You’ve probably heard the acronym “SEO” before, but you may not realize it’s just a fancy buzzwordy way of talking about the words your buyers put into their search engine to find you–commonly called “keywords.” Keywords aren’t just single words, they’re often two or three words or whole phrases. SEO itself stands for “Search Engine Optimization.” The more you optimize your web presence, the higher it will rank in search results for your specialties, and the more likely buyers are to find you when they’re searching on their own.
There are thousands of self-proclaimed experts out there who are willing to sell your cheats and tricks for increasing your exposure, but frankly, it’s not worth your time. What makes for perfect SEO is always changing. Search engines like Google and Bing constantly tweak how they discover and catalog content. Search engines are always evolving specifically to thwart SEO tricksters, so today’s placement-improving hack could be on tomorrow’s blacklist and hurt your site. Rather than chase the latest game, you’ll be better served just focusing your terms for what your audience is most likely to be searching for, maximizing your use of the space you have and not really sweating what’s happening behind the scenes.
Here’s what to do:
If you’ve set up traffic analytics, you already know some of the top keywords buyers use to find your items. Both Google Analytics and eBay’s Traffic Reports will give you an idea of exactly what combination of terms buyers searched to find your store as well as individual items so you can tweak accordingly. If you have an account at Google Adwords, and their Keyword Planner is also incredibly helpful. You can even input the web address of similar sites in your niche, referring sites or your competitors and find out exactly what words they’re using. There is a variety of keyword research tools like this, though Google’s is widely considered the best. Even without an external tool, you can look at live and completed eBay listings and see what similar items are beating yours in results and why.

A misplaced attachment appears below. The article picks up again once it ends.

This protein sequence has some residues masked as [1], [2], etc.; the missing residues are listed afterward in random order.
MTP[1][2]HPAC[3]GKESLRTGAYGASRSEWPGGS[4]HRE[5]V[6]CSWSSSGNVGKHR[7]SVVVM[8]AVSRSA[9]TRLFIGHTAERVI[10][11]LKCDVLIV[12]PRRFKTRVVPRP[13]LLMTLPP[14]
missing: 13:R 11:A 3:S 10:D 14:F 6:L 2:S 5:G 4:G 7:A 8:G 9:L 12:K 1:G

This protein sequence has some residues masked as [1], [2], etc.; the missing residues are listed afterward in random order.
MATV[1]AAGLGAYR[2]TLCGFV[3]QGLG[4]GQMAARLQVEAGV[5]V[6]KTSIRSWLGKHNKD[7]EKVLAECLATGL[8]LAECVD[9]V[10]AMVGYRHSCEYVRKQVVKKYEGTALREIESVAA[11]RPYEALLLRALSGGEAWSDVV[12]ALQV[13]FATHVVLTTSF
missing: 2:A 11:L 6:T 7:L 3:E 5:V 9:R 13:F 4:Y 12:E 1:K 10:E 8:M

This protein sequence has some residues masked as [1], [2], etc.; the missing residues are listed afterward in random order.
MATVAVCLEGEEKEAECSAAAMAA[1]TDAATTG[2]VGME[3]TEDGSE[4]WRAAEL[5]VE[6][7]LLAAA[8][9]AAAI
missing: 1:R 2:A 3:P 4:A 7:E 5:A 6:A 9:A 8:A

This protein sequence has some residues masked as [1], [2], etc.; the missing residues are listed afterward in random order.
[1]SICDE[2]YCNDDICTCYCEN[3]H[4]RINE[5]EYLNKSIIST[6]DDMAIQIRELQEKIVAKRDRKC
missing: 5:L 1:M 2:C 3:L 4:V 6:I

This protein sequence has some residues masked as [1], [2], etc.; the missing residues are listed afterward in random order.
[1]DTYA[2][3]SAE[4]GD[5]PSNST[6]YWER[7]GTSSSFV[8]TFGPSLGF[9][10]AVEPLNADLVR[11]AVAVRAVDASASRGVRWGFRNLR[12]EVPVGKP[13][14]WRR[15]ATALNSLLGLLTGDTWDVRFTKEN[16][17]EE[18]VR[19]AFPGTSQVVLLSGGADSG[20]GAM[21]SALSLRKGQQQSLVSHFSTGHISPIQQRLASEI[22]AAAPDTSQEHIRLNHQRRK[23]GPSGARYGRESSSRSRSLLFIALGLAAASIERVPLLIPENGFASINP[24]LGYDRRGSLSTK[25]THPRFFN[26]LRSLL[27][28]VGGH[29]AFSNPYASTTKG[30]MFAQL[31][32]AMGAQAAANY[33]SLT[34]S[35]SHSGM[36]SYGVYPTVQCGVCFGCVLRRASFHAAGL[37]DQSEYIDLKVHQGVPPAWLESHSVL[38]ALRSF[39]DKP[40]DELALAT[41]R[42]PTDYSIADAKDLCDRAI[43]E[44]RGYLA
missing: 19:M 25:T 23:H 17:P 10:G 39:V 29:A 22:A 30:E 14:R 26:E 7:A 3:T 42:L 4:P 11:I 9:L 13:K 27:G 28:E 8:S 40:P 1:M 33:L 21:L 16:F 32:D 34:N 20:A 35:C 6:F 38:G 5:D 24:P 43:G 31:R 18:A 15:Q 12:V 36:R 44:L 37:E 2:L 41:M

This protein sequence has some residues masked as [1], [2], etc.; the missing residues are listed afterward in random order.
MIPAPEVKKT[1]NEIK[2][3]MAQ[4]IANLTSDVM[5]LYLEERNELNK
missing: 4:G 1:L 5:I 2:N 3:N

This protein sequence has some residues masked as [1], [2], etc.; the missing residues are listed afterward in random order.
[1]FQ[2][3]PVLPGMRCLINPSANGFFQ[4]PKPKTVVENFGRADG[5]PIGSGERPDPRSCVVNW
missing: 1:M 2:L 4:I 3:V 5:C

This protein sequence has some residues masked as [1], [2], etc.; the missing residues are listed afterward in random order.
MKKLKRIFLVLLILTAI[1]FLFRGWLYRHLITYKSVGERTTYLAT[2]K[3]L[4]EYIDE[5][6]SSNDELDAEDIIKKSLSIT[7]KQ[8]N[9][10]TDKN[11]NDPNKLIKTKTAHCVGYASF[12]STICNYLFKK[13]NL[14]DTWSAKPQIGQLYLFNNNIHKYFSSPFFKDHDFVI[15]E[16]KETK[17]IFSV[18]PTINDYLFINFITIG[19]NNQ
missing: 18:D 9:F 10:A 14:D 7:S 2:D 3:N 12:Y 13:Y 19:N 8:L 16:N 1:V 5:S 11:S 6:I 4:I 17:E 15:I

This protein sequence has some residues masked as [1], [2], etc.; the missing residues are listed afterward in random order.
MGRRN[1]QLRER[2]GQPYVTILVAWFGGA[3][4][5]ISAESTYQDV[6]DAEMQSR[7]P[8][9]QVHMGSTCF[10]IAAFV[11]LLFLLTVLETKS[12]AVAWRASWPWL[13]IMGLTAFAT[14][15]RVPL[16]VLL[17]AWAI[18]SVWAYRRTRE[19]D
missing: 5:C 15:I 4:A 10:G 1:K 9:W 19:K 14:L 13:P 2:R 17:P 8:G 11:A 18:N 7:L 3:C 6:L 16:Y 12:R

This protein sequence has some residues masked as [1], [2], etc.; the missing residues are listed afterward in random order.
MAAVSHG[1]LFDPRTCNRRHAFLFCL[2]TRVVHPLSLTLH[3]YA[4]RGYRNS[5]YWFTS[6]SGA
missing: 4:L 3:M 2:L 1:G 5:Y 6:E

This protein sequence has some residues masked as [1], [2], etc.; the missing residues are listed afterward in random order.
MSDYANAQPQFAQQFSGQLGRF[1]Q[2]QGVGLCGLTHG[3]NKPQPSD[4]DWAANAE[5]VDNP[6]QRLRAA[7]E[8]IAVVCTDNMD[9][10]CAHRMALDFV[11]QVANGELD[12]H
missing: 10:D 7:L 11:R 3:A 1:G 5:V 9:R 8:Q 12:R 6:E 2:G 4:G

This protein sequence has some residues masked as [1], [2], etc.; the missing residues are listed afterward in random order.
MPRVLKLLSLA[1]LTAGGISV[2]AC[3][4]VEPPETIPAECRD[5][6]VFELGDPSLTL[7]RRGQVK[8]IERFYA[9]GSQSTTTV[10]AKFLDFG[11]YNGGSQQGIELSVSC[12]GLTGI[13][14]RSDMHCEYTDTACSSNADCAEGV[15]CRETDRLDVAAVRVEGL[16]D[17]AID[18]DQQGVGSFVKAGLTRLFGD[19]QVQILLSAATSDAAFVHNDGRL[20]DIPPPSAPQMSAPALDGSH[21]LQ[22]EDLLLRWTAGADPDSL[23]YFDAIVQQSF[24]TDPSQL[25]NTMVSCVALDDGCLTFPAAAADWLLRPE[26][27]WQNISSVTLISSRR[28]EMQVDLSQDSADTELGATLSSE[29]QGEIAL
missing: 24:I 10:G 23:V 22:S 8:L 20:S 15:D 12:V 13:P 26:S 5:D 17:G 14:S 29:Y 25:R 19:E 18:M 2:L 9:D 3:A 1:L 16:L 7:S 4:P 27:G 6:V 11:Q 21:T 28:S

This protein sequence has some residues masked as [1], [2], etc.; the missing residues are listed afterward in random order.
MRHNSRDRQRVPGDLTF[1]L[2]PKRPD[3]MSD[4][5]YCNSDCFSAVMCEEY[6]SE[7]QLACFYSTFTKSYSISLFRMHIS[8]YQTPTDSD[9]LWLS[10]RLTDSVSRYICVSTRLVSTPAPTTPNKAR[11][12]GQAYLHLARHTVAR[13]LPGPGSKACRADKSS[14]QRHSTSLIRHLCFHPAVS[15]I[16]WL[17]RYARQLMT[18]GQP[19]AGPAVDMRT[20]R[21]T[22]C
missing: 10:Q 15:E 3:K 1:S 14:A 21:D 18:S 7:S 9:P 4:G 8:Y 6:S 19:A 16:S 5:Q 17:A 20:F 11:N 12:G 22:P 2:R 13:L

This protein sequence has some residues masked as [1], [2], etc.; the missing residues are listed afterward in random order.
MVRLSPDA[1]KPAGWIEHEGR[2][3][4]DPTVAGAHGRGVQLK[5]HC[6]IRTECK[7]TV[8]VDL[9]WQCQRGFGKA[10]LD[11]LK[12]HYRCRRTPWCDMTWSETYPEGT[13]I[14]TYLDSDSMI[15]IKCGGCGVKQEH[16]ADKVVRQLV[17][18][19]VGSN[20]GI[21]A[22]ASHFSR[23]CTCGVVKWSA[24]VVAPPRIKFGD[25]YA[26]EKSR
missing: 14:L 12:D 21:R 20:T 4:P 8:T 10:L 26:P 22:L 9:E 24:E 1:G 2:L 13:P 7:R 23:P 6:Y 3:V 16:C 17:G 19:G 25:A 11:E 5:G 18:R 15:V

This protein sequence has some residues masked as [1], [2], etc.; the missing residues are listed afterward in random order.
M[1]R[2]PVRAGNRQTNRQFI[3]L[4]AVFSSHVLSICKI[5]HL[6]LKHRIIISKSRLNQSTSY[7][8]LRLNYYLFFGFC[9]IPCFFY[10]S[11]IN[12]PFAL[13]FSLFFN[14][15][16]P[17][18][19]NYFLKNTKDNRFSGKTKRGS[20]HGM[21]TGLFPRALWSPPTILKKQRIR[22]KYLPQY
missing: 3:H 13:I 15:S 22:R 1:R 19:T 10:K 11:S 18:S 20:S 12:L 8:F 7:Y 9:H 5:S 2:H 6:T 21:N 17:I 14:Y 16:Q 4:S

Compile a list of at least 50 keywords (words or phrases) browsers are using to find your items. Then compile a second list of 50 more that aren’t currently bringing buyers to your site but that you should probably find a way to take advantage of based on what similar sites are doing. Take a look at both lists and highlight the best from each.
Why are we doing this?
Once you’ve got a list of your top keywords, you can save them somewhere to refer to at a glance or even copy and paste them as needed instead of having to recall them with every new listing or marketing post you create. It also ensures that you use the correct keywords and not mis-remembered or incorrectly spelled variations. A garbled keyword does you less good than no keyword at all because it makes you look foolish.